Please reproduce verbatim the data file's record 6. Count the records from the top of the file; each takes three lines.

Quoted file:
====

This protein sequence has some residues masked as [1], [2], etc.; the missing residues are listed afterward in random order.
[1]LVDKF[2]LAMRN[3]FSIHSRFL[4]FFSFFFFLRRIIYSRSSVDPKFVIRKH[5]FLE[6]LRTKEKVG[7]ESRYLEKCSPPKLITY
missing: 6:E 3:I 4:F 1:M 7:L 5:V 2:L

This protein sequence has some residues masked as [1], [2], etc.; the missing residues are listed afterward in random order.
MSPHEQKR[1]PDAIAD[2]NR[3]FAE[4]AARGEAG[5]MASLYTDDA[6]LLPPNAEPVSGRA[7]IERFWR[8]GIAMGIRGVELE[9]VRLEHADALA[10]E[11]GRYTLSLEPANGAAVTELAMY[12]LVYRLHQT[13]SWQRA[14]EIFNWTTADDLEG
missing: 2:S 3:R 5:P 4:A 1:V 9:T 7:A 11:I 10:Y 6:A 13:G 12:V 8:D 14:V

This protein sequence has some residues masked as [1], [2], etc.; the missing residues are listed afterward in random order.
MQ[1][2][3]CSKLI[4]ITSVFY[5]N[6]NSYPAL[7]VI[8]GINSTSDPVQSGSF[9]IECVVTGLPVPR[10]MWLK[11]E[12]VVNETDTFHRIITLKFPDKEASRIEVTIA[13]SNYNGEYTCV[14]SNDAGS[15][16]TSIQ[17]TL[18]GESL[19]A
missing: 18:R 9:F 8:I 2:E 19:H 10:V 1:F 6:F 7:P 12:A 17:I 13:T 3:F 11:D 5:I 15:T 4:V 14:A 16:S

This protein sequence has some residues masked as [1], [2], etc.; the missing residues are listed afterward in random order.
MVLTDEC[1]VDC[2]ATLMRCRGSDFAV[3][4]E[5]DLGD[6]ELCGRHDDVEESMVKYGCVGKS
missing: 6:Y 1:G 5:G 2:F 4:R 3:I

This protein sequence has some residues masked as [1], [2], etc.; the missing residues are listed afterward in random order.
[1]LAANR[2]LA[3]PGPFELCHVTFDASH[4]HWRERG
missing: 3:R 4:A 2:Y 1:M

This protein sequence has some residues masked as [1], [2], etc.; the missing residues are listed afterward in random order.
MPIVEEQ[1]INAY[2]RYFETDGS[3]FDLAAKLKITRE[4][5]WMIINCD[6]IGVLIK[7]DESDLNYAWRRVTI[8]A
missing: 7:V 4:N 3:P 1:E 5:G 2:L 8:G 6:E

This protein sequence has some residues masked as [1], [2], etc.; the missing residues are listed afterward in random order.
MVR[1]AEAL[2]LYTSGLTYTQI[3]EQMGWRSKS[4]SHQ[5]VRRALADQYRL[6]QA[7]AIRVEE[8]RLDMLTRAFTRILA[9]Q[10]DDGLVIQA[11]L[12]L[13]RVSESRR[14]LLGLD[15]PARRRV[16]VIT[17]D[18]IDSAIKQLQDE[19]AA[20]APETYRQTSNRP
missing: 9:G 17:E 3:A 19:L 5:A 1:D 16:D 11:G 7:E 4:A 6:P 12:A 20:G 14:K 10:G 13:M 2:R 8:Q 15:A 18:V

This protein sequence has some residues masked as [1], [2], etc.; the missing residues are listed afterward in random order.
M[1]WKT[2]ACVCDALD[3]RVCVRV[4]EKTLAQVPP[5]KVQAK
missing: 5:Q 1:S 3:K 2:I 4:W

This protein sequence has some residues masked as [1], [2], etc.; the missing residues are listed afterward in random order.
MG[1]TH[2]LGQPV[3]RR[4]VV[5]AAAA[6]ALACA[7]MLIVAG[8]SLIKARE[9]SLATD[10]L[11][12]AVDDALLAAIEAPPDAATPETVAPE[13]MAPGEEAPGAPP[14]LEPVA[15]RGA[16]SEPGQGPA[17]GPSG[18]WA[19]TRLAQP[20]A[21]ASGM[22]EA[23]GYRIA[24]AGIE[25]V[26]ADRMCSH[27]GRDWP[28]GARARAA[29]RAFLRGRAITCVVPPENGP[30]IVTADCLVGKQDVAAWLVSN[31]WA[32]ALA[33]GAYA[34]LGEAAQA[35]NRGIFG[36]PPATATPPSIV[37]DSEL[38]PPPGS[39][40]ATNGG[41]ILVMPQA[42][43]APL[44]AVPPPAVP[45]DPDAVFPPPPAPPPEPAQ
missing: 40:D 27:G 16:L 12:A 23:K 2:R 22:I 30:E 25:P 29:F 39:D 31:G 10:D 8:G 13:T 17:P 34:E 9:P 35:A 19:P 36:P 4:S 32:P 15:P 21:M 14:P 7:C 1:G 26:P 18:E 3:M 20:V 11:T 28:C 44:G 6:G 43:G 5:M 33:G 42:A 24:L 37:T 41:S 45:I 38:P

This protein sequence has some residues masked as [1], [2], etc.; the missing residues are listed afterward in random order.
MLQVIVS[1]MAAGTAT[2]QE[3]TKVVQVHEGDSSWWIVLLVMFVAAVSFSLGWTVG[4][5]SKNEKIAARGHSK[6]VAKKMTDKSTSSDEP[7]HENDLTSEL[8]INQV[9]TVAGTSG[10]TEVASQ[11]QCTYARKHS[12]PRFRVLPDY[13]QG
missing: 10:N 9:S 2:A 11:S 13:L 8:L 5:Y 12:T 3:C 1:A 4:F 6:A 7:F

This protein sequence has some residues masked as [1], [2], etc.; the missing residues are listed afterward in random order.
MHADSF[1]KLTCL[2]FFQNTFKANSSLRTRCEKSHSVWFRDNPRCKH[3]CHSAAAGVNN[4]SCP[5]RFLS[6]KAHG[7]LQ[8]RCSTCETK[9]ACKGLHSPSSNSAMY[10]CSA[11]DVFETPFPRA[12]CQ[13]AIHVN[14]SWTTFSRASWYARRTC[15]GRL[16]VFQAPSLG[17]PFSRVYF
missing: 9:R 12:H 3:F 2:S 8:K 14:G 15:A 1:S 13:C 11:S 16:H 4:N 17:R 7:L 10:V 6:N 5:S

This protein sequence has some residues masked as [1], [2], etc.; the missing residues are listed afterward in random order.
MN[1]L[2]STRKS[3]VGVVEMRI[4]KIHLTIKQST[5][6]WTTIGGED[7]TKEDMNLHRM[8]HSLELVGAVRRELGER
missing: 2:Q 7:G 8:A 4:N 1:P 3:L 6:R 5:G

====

This protein sequence has some residues masked as [1], [2], etc.; the missing residues are listed afterward in random order.
MPIVEEQ[1]INAY[2]RYFETDGS[3]FDLAAKLKITRE[4][5]WMIINCD[6]IGVLIK[7]DESDLNYAWRRVTI[8]A
missing: 7:V 4:N 3:P 1:E 5:G 2:L 8:G 6:E